nThe economy would grow by 2.5% in 2012 — it grew by less than 1%;
nThere would be growth of 3% in 2013 — it will be less than half that;
nThe economy would grow by 3% in 2014 — we’ll see.
This explains the growing air of real concern at the deeply negative effects of austerity in the eurozone and in Ireland.
If we apply ‘optimistic’ growth forecasts to the debt burden that Ireland is carrying, then the official forecasts of the debt/GDP trajectory look unsustainable. The stock of debt is projected to rise from €169bn in 2011 to €208bn in 2014.
That is a crushing burden in a eurozone conflicted by the effects of austerity. When you restate this as the debt/GDP ratio, there is a rise from 106% to 119% of GDP — that is on the basis of ‘optimistic’ growth forecasts, which are not going to happen.
On present projections, the Irish economy will be blighted and the public finances swamped for the foreseeable future, having protected the balance sheets of German and European banks from the consequences of their excessive exposures in lending to peripheral countries, including Ireland.
The response to the still growing crisis has been that “we need more integration” — more and more power and control to the centre. But the policies that are dictated from the centre are what caused the problems.
Talk of exiting the bailout misses the point. The burden of Troikanomics, including onerous debt-servicing costs, stretches into a future that will, in the absence of an alternative, be dominated by the same mindset that preached austerity in the first place. The damage to healthcare and education will take years — and years of growth — to reverse.
So, what are the alternatives? How about Ireland hosting a meeting of the peripheral countries whose capacity for recovery has been corroded by the failure of Troikanomics? They would hammer out the basis for a managed exit — not from the EU but from the eurozone, because that is what it may come to anyway.
The credibility of a country and its currency in financial markets ultimately depends on its resource base and on the credibility of its policies. That includes the use of exchange rate. Regaining control over the exchange rate would ease pressures on the labour market as the sole means of securing competitiveness, which is destructively aligned to that of Germany. Ireland has a different economy and needs a different policy mix.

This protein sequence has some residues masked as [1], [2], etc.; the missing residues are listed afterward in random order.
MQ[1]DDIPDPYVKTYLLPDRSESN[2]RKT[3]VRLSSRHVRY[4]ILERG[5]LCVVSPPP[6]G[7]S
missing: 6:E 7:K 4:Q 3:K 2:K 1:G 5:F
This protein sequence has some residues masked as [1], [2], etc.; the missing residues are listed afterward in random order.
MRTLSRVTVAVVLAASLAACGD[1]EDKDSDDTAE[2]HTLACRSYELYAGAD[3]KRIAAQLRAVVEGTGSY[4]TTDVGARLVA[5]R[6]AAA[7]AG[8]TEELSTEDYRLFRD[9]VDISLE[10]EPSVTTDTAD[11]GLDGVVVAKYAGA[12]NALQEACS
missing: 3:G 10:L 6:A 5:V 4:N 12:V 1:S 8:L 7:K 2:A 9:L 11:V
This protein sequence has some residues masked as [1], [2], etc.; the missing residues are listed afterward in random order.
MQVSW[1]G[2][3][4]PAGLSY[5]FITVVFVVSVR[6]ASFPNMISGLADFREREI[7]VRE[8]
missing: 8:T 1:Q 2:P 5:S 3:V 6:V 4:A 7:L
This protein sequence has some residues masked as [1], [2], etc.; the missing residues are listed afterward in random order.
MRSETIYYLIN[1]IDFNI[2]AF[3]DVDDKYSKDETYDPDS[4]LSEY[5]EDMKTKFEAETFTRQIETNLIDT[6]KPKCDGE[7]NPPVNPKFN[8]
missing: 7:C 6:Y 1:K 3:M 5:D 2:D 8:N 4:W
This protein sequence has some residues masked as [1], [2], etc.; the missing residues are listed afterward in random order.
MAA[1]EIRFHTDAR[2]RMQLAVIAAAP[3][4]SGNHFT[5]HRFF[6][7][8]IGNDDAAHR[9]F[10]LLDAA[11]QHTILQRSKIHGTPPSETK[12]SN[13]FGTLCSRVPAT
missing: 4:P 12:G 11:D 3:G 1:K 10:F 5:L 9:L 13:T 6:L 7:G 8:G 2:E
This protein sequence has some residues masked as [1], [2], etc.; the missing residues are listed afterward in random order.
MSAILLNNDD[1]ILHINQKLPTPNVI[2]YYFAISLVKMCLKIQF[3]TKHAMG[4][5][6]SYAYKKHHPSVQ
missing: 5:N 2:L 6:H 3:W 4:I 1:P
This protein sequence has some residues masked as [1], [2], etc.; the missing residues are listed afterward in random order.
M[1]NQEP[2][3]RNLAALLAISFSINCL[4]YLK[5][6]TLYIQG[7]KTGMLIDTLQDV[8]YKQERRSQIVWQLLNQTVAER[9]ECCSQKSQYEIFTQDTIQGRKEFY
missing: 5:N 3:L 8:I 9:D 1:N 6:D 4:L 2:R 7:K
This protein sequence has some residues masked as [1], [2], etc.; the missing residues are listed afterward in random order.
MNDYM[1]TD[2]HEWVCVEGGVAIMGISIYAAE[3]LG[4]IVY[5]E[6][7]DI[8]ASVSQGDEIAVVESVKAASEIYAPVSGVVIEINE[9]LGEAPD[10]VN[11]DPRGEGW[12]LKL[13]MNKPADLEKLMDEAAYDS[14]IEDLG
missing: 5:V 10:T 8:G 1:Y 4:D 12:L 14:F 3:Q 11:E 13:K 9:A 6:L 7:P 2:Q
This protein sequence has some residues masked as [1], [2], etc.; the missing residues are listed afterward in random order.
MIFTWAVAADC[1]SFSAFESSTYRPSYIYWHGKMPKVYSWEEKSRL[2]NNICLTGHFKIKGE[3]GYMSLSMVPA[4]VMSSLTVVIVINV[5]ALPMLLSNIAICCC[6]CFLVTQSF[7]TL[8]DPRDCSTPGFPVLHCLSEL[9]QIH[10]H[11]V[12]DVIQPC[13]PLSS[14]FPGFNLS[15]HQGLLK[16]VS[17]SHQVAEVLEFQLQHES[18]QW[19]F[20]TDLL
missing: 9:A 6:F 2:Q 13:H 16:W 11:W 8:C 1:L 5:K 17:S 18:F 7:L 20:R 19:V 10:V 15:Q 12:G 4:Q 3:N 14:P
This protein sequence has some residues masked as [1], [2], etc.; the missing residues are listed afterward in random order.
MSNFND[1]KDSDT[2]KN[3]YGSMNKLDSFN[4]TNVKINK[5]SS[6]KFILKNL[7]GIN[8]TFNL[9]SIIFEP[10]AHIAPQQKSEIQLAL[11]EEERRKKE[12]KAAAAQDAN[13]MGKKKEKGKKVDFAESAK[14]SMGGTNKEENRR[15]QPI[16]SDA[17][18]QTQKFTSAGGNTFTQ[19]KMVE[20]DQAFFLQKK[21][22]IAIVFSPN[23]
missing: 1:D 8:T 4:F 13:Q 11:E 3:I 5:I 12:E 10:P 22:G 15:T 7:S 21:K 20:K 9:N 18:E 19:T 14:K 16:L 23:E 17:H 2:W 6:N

These alternatives require a political alternative. But democracy in Ireland is in a state of stasis. The values that hold a society together — respect and solidarity — have been undermined. Ireland’s democratic institutions have become enfeebled, just as its economy has become dependent. Vast amounts of legislation have been enacted with little effective debate.
MAINSTREAM political parties have become detached from their foundational values. They no longer reflect either the democratic legacy with which they were entrusted or the aspirations of modern Ireland.
The presumption that ruling parties can control, through the imposition of the party whip, policies that do not convince their own colleagues is out of tune with the times.
Polls suggest widespread disenchantment, on the part of large sections of the electorate, with politics of any kind. This is dangerous territory.
In the 1980s, Poland was caught in an existential crisis with strong similarities to that which now grips the eurozone. What renewed its identity and sense of meaning as a people was solidarity. That was central to the vision behind the great European initiative. It is what has been crowded out of the eurozone.
Respect is to Ireland today what solidarity was to Poland in the 1980s. It is more than the context in which we need to engage to rebuild our economy. Respect is what has been driven out of the engagement between the Government and the people from whom they get legitimacy.
Respect for God, which is affirmed at the very beginning of the Constitution and which has animated the long struggle for national identity. Respect for democracy, which is threatened by the mindset that would abolish the Seanad. Respect for the Dáil which has largely ceded its responsibilities for the welfare and governance of the country. Respect for the health of our country and the education of our children, both of which are being cannibalised when they are most in need of investment. Respect for the medical and nursing staff whose trust has been forfeited by a mindset of control and short-termism. Respect for the country itself, which has lost its sense of meaning on a scale that only massive emigration and disenchantment can engender.
The Irish for respect is meas and the alternative to mainstream politics is a ‘Meas Movement’ which is pro-life, pro-growth, and pro-EU. This will not come from mainstream politics in Ireland — despite the integrity of individuals within each of the parties who have stood firm on respect for the lives of mothers and infants, in the face of pressures from their parties which were once the trustees of such values.
If legislation for abortion — and the perpetuation of austerity — are not the catalysts that impel Ireland towards a new beginning, based on respect/meas — the moment will have passed. It will not come again because the issues — and stakes — will never be as great.
*Prof Ray Kinsella is on the faculty of the UCD Michael Smurfit Business School.